U.S. dollar firms as bond yields rise, bitcoin hovers around $60,000
- The greenback rose 0.1% against the yen to 109.125 yen, drifting near its highest since June 2020.
- The euro was largely flat at $1.19485 after rising last week for the first time in three weeks.
- Market participants have grown wary in recent weeks that massive fiscal stimulus and pent-up consumer demand could lead to a jump in inflation as expanding vaccination campaigns bring an end to lockdowns.
The U.S. dollar held firm on Monday after bouncing off a one-week low last week, supported by a spike in benchmark Treasury yields to more-than-one-year highs as inflation fears continued to smolder.
Bitcoin hovered around $60,000 after surging to a record high of $61,781.83 over the weekend. Reuters reported on Monday that India will push ahead on a proposal to ban cryptocurrencies, in a potential blow to millions of investors piling into the red-hot asset class.
Market participants have grown wary in recent weeks that massive fiscal stimulus and pent-up consumer demand could lead to a jump in inflation as expanding vaccination campaigns bring an end to lockdowns.
“The base scenario is that you see the economic recovery continuing and the vaccine roll-out keeps going and the infection situation improves,” said Masafumi Yamamoto, chief currency strategist at Mizuho Securities.
“Both the dollar and Treasury yields are on the uptrend and there’s no big change in that view. The dollar is especially likely to firm against the yen and the euro in the near term, but it doesn’t strengthen necessarily against the commodity currencies because commodity prices are rising.”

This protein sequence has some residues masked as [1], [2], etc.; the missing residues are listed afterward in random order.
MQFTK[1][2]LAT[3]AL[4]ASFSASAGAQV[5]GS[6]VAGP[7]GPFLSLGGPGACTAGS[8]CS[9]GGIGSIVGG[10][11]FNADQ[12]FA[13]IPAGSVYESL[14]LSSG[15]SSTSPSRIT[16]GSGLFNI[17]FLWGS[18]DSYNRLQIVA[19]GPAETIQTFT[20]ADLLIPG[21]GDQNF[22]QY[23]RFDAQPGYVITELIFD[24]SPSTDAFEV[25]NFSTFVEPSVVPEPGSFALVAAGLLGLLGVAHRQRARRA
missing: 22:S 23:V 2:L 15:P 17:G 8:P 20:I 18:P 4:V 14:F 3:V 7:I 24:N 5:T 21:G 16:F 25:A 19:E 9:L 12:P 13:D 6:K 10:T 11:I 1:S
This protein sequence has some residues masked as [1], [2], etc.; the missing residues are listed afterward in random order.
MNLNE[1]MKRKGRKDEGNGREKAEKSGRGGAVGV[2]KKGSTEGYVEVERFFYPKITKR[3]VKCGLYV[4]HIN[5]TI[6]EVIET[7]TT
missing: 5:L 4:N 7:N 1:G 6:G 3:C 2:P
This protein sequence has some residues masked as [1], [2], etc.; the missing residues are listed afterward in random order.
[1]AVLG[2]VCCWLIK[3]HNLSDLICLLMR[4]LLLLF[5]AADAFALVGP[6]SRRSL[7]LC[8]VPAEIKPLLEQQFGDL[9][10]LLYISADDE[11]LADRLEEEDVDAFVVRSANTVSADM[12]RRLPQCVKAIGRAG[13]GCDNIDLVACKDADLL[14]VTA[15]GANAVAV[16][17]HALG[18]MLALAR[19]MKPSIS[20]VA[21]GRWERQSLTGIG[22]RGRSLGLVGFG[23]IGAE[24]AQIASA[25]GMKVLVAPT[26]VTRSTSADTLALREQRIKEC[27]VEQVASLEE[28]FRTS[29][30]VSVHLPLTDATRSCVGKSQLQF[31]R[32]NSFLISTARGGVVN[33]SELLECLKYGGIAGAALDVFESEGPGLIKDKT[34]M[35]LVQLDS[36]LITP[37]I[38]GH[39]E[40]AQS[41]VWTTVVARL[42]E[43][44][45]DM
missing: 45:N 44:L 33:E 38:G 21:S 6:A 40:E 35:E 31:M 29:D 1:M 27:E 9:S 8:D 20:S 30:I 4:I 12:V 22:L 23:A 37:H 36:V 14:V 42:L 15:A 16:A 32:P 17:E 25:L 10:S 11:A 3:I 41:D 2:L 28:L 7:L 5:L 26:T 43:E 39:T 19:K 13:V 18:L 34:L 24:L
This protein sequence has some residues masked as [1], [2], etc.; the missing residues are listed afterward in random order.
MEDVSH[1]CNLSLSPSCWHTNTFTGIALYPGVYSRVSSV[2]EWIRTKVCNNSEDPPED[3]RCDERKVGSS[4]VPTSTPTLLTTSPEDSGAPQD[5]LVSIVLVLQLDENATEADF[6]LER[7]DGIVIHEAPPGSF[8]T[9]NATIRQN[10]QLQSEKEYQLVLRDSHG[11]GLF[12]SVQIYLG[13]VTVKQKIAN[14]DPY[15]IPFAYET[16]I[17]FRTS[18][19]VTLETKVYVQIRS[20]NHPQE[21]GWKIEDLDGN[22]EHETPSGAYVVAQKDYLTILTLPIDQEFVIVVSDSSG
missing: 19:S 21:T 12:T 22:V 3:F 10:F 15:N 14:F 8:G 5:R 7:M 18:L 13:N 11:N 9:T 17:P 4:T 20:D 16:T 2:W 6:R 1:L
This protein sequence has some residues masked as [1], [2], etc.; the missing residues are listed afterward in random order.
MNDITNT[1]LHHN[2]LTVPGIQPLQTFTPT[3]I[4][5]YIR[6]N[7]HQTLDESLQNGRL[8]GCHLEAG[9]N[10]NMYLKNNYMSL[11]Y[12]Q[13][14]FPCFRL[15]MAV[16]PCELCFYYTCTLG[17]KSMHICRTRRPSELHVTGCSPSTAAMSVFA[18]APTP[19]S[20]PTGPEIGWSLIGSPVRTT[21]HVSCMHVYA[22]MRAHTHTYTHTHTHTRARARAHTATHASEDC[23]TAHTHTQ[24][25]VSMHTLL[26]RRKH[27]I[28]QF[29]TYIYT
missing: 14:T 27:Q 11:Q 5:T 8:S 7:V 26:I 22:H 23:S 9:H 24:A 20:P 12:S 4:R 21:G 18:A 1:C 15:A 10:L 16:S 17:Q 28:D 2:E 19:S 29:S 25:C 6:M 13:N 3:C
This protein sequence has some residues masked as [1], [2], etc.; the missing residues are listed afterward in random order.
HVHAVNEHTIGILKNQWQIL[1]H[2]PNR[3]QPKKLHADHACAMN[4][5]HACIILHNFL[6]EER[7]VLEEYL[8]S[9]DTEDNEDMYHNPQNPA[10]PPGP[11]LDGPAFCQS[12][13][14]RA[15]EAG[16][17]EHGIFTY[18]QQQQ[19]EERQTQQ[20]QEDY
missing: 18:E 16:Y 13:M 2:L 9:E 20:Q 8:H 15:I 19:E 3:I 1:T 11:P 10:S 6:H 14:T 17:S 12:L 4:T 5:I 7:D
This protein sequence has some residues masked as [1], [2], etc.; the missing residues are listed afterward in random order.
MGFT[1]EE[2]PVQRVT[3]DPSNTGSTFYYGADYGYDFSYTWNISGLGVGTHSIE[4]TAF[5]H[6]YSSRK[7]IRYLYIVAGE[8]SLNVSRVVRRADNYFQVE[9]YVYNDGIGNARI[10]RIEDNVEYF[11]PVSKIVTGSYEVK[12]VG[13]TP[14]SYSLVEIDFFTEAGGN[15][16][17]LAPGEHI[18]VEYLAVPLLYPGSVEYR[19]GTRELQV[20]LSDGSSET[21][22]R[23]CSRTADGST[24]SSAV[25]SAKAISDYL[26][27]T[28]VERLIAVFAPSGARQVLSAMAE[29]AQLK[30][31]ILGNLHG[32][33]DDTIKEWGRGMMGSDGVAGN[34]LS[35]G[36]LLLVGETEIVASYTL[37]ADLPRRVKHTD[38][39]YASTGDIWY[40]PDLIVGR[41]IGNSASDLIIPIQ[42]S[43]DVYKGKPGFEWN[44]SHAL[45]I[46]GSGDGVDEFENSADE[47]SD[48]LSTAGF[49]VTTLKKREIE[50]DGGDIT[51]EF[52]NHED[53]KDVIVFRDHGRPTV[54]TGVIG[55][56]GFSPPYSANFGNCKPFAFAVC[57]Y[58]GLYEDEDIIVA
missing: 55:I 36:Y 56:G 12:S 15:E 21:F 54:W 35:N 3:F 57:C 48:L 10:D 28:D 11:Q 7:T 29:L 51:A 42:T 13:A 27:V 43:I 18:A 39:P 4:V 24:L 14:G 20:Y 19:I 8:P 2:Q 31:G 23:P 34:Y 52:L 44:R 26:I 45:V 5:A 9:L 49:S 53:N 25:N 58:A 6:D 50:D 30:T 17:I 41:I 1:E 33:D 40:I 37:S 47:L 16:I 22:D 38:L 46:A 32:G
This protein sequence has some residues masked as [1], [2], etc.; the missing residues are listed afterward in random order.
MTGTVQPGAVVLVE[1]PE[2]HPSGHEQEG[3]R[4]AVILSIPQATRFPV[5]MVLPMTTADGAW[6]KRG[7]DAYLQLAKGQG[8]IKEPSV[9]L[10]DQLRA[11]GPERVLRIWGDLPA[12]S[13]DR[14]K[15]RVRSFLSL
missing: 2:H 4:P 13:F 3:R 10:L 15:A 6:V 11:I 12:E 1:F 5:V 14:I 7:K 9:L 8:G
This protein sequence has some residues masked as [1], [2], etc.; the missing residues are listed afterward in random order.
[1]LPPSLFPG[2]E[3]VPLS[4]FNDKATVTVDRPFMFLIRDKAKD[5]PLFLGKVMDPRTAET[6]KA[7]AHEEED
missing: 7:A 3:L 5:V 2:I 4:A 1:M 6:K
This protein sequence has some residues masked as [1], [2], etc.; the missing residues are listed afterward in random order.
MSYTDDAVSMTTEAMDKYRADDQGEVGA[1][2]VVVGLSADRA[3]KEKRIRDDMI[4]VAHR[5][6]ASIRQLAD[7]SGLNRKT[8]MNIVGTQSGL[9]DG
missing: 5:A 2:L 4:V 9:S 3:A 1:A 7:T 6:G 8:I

U.S. producer prices had their biggest annual gain in nearly 2–1/2 years, data showed on Friday, while the country’s economy is set to get a massive shot in the arm from President Joe Biden’s $1.9 trillion stimulus package.
Focus this week will be on the U.S. Federal Reserve’s two-day policy meeting although expectations are running low for the central bank to announce major policy changes. The Bank of Japan is also set to hold its policy meeting later in the week.
The dollar index, which tracks the U.S. currency against six major peers, held around 91.697 in Monday’s Asia session after climbing from near a one-week low of 91.364 at the end of last week.
Benchmark 10-year Treasury yields were at 1.6320% on Monday, close to Friday’s top of 1.6420%.
The greenback has also been supported by a paring of bets for its decline, with speculators cutting net short positions to the lowest since mid-November in the week ended March 9.
The Australian dollar — viewed widely as a liquid proxy for risk appetite — fell 0.2% to $0.77465, extending Friday’s 0.4% loss.
The Canadian dollar was largely flat, after earlier strengthening to C$1.2455 for the first time in three years. On Friday, a bigger-than-expected domestic jobs gain supported the view that the Bank of Canada would reduce quantitative easing purchases next month.
Bitcoin was up about 2% at $60,205.56 after more than doubling in value this year.
India’s potential ban on cryptocurrencies comes just as bitcoin and its rivals gained credibility following endorsements from big investors such as BlackRock and corporate leaders including Tesla’s Elon Musk and Twitter’s Jack Dorsey.